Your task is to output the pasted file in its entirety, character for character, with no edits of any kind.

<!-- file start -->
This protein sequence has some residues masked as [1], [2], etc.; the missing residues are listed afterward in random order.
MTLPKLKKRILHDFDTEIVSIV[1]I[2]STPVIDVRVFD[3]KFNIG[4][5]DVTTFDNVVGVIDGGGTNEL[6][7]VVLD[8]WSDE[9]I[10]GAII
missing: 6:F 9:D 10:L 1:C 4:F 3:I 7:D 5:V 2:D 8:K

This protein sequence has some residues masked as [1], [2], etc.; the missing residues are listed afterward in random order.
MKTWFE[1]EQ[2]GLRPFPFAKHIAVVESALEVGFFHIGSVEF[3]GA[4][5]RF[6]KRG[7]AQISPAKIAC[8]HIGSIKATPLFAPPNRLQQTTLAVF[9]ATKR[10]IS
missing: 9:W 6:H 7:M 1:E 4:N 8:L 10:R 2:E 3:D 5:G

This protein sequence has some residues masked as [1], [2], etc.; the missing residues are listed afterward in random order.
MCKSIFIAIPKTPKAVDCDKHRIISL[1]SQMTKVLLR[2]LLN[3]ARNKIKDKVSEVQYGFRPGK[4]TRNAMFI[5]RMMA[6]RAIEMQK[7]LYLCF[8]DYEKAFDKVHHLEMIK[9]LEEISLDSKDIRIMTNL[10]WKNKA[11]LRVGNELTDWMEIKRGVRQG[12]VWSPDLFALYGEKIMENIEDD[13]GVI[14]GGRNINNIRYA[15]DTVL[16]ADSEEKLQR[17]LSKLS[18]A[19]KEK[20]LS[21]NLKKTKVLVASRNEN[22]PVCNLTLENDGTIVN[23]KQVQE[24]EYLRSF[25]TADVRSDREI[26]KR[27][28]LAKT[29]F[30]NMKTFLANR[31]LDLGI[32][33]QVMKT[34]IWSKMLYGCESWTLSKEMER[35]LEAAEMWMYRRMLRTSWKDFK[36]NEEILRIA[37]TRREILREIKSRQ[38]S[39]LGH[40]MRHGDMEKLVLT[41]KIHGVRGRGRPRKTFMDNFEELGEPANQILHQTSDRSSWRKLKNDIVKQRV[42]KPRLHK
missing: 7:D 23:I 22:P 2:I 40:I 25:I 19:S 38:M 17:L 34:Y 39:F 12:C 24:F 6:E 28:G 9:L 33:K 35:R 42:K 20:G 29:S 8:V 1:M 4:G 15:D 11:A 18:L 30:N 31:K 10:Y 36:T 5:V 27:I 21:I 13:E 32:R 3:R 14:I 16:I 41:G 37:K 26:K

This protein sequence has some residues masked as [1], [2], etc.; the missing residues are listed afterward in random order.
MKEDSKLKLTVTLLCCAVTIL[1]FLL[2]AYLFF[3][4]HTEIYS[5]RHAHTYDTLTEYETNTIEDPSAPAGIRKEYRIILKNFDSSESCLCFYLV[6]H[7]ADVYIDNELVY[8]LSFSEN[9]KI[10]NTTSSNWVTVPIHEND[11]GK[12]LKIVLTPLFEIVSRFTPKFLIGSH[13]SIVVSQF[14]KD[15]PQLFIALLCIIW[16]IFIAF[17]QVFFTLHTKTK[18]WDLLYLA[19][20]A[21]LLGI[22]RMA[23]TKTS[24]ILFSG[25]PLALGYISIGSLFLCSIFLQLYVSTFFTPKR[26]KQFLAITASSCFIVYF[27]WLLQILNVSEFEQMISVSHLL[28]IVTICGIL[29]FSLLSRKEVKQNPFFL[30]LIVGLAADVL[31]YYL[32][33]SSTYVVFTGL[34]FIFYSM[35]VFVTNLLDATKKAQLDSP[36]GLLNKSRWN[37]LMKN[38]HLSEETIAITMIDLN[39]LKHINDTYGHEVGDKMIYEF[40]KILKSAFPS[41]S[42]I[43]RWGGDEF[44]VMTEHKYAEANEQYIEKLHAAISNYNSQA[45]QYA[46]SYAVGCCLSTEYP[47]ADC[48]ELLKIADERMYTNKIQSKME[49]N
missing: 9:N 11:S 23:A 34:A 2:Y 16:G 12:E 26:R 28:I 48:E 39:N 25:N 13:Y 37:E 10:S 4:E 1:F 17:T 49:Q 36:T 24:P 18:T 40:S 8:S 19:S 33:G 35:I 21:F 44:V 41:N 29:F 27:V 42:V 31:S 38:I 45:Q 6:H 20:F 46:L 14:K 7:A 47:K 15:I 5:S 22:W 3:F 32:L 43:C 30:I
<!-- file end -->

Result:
This protein sequence has some residues masked as [1], [2], etc.; the missing residues are listed afterward in random order.
MTLPKLKKRILHDFDTEIVSIV[1]I[2]STPVIDVRVFD[3]KFNIG[4][5]DVTTFDNVVGVIDGGGTNEL[6][7]VVLD[8]WSDE[9]I[10]GAII
missing: 6:F 9:D 10:L 1:C 4:F 3:I 7:D 5:V 2:D 8:K

This protein sequence has some residues masked as [1], [2], etc.; the missing residues are listed afterward in random order.
MKTWFE[1]EQ[2]GLRPFPFAKHIAVVESALEVGFFHIGSVEF[3]GA[4][5]RF[6]KRG[7]AQISPAKIAC[8]HIGSIKATPLFAPPNRLQQTTLAVF[9]ATKR[10]IS
missing: 9:W 6:H 7:M 1:E 4:N 8:L 10:R 2:E 3:D 5:G

This protein sequence has some residues masked as [1], [2], etc.; the missing residues are listed afterward in random order.
MCKSIFIAIPKTPKAVDCDKHRIISL[1]SQMTKVLLR[2]LLN[3]ARNKIKDKVSEVQYGFRPGK[4]TRNAMFI[5]RMMA[6]RAIEMQK[7]LYLCF[8]DYEKAFDKVHHLEMIK[9]LEEISLDSKDIRIMTNL[10]WKNKA[11]LRVGNELTDWMEIKRGVRQG[12]VWSPDLFALYGEKIMENIEDD[13]GVI[14]GGRNINNIRYA[15]DTVL[16]ADSEEKLQR[17]LSKLS[18]A[19]KEK[20]LS[21]NLKKTKVLVASRNEN[22]PVCNLTLENDGTIVN[23]KQVQE[24]EYLRSF[25]TADVRSDREI[26]KR[27][28]LAKT[29]F[30]NMKTFLANR[31]LDLGI[32][33]QVMKT[34]IWSKMLYGCESWTLSKEMER[35]LEAAEMWMYRRMLRTSWKDFK[36]NEEILRIA[37]TRREILREIKSRQ[38]S[39]LGH[40]MRHGDMEKLVLT[41]KIHGVRGRGRPRKTFMDNFEELGEPANQILHQTSDRSSWRKLKNDIVKQRV[42]KPRLHK
missing: 7:D 23:I 22:P 2:I 40:I 25:I 19:S 38:M 17:L 34:Y 39:F 12:C 24:F 6:E 28:G 9:L 33:K 35:R 42:K 20:G 29:S 8:V 1:M 4:G 15:D 11:A 18:L 30:N 31:K 10:Y 36:T 5:V 27:I 21:I 13:E 32:R 3:R 14:I 16:I 41:G 37:K 26:K

This protein sequence has some residues masked as [1], [2], etc.; the missing residues are listed afterward in random order.
MKEDSKLKLTVTLLCCAVTIL[1]FLL[2]AYLFF[3][4]HTEIYS[5]RHAHTYDTLTEYETNTIEDPSAPAGIRKEYRIILKNFDSSESCLCFYLV[6]H[7]ADVYIDNELVY[8]LSFSEN[9]KI[10]NTTSSNWVTVPIHEND[11]GK[12]LKIVLTPLFEIVSRFTPKFLIGSH[13]SIVVSQF[14]KD[15]PQLFIALLCIIW[16]IFIAF[17]QVFFTLHTKTK[18]WDLLYLA[19][20]A[21]LLGI[22]RMA[23]TKTS[24]ILFSG[25]PLALGYISIGSLFLCSIFLQLYVSTFFTPKR[26]KQFLAITASSCFIVYF[27]WLLQILNVSEFEQMISVSHLL[28]IVTICGIL[29]FSLLSRKEVKQNPFFL[30]LIVGLAADVL[31]YYL[32][33]SSTYVVFTGL[34]FIFYSM[35]VFVTNLLDATKKAQLDSP[36]GLLNKSRWN[37]LMKN[38]HLSEETIAITMIDLN[39]LKHINDTYGHEVGDKMIYEF[40]KILKSAFPS[41]S[42]I[43]RWGGDEF[44]VMTEHKYAEANEQYIEKLHAAISNYNSQA[45]QYA[46]SYAVGCCLSTEYP[47]ADC[48]ELLKIADERMYTNKIQSKME[49]N
missing: 9:N 11:S 23:A 34:A 2:Y 16:G 12:E 26:R 28:I 48:E 39:N 25:N 13:Y 37:E 10:S 4:E 1:F 17:T 49:Q 36:T 24:P 18:T 40:S 8:S 19:S 33:G 35:I 21:F 44:V 41:N 29:F 27:V 42:V 31:S 38:I 45:Q 6:H 20:F 46:L 14:K 7:A 47:K 15:I 5:S 22:W 3:F 32:L 43:C 30:I